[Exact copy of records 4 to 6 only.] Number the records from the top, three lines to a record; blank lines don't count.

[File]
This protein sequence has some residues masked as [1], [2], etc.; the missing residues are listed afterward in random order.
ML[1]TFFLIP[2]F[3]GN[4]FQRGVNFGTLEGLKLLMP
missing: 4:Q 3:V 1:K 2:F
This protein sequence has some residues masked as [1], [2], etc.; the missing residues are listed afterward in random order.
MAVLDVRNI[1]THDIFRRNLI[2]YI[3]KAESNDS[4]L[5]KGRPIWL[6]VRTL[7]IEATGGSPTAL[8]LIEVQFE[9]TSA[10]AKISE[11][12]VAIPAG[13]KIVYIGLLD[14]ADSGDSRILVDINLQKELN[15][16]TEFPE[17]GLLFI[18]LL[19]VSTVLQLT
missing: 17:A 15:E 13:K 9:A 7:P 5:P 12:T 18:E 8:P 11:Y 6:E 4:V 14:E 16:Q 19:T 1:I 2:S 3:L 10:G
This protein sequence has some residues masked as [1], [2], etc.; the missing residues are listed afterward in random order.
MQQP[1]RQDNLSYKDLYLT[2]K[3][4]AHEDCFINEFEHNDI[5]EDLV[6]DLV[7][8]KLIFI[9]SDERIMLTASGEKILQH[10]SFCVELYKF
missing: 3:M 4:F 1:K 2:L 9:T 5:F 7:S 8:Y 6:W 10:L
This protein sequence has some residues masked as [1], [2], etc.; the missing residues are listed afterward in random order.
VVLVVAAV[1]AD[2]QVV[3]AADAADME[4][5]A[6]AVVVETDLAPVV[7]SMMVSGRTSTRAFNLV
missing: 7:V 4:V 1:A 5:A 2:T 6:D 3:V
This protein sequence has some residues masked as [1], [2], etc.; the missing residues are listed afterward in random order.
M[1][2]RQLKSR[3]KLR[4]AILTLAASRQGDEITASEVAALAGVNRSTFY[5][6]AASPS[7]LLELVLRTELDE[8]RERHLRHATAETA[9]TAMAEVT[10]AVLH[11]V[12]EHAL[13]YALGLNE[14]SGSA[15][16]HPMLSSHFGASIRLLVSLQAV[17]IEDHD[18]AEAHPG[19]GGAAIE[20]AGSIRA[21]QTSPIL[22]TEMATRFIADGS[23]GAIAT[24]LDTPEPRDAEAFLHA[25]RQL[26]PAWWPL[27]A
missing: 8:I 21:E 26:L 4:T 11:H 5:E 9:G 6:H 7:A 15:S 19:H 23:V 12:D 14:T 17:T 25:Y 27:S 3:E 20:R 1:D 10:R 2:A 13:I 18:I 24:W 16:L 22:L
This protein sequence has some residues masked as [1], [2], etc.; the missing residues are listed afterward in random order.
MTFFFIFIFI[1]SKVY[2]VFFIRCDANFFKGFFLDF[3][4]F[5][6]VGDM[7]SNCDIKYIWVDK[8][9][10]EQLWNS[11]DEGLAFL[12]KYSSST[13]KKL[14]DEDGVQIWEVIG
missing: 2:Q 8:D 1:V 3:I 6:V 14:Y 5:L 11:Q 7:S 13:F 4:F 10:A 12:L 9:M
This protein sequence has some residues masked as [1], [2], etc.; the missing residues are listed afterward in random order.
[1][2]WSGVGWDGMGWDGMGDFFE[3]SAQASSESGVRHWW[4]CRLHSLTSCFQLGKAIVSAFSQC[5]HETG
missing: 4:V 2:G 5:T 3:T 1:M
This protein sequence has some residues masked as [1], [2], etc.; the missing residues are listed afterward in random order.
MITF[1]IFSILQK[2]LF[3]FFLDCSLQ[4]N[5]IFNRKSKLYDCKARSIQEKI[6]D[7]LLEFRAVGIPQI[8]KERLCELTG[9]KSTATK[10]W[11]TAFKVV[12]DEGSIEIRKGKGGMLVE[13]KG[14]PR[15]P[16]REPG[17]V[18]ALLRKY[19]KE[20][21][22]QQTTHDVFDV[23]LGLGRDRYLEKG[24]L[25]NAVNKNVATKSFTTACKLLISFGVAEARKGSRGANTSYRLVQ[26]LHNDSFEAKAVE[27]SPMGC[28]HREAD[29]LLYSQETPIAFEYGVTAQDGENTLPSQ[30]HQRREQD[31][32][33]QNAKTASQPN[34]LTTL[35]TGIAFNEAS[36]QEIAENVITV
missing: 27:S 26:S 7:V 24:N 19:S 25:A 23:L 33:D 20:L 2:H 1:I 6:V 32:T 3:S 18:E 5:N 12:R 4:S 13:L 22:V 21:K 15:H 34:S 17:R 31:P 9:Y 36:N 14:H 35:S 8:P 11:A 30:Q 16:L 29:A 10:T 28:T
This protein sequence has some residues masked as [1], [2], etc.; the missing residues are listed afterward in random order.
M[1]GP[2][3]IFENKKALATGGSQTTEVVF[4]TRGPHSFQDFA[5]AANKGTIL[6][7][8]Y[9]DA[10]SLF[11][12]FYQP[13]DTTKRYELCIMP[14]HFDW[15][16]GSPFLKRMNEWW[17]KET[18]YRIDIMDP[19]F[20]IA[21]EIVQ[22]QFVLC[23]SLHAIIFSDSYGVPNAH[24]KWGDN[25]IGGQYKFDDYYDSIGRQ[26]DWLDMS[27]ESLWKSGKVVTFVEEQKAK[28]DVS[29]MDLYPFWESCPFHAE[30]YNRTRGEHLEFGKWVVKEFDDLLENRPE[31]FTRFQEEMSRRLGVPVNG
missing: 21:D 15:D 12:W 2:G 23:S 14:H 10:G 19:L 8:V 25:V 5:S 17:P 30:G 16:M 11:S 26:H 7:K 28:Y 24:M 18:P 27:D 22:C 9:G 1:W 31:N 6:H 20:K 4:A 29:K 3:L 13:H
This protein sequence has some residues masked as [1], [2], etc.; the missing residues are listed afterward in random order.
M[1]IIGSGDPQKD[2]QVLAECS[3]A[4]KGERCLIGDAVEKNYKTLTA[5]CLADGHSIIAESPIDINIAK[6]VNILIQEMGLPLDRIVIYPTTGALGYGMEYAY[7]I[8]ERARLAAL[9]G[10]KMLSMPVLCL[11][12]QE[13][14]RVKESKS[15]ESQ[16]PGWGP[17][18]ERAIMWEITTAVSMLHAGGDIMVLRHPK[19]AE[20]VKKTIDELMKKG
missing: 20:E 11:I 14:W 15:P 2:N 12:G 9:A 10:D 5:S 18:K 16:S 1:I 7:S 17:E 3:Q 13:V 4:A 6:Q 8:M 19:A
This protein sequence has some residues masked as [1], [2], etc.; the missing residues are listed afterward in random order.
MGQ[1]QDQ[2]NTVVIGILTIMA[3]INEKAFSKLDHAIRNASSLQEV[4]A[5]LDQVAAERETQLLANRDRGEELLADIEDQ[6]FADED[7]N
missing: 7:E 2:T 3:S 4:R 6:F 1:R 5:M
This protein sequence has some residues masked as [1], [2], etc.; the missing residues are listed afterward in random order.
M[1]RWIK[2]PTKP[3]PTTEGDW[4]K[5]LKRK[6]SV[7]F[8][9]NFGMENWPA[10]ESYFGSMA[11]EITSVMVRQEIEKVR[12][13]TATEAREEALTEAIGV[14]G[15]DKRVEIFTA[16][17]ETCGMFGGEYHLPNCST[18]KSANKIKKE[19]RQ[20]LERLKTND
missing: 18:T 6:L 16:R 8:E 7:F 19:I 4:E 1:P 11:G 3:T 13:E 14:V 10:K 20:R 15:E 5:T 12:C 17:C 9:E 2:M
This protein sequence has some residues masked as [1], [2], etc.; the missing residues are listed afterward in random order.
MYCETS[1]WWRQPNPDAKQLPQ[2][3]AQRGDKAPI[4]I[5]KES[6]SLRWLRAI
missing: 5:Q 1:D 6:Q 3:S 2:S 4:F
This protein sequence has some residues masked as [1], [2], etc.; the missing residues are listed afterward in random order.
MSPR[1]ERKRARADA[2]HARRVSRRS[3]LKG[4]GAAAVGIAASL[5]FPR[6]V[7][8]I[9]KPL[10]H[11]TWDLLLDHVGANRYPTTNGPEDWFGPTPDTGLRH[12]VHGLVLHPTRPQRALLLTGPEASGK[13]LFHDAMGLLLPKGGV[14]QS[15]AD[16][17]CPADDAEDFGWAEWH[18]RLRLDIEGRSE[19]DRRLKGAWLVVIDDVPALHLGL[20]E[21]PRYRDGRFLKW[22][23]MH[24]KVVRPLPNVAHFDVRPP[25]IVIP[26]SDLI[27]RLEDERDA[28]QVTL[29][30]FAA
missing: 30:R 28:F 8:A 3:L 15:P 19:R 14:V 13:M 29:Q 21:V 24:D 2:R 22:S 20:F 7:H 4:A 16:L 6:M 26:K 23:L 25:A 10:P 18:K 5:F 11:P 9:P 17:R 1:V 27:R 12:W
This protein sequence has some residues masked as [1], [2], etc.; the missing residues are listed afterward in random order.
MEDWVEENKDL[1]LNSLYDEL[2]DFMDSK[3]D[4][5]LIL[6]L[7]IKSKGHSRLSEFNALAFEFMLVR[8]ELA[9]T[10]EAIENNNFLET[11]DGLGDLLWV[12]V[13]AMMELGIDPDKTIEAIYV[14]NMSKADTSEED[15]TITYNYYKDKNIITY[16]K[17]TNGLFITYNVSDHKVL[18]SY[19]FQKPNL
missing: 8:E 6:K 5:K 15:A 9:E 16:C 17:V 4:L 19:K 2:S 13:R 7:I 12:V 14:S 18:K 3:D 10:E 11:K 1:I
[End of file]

This protein sequence has some residues masked as [1], [2], etc.; the missing residues are listed afterward in random order.
VVLVVAAV[1]AD[2]QVV[3]AADAADME[4][5]A[6]AVVVETDLAPVV[7]SMMVSGRTSTRAFNLV
missing: 7:V 4:V 1:A 5:A 2:T 6:D 3:V
This protein sequence has some residues masked as [1], [2], etc.; the missing residues are listed afterward in random order.
M[1][2]RQLKSR[3]KLR[4]AILTLAASRQGDEITASEVAALAGVNRSTFY[5][6]AASPS[7]LLELVLRTELDE[8]RERHLRHATAETA[9]TAMAEVT[10]AVLH[11]V[12]EHAL[13]YALGLNE[14]SGSA[15][16]HPMLSSHFGASIRLLVSLQAV[17]IEDHD[18]AEAHPG[19]GGAAIE[20]AGSIRA[21]QTSPIL[22]TEMATRFIADGS[23]GAIAT[24]LDTPEPRDAEAFLHA[25]RQL[26]PAWWPL[27]A
missing: 8:I 21:E 26:L 4:T 11:H 5:E 9:G 6:H 7:A 15:S 19:H 23:V 12:D 14:T 17:T 25:Y 27:S 3:E 20:R 1:D 10:R 2:A 13:I 18:I 24:W 16:L 22:L
This protein sequence has some residues masked as [1], [2], etc.; the missing residues are listed afterward in random order.
MTFFFIFIFI[1]SKVY[2]VFFIRCDANFFKGFFLDF[3][4]F[5][6]VGDM[7]SNCDIKYIWVDK[8][9][10]EQLWNS[11]DEGLAFL[12]KYSSST[13]KKL[14]DEDGVQIWEVIG
missing: 2:Q 8:D 1:V 3:I 6:V 14:Y 5:L 11:Q 7:S 13:F 4:F 10:A 12:L 9:M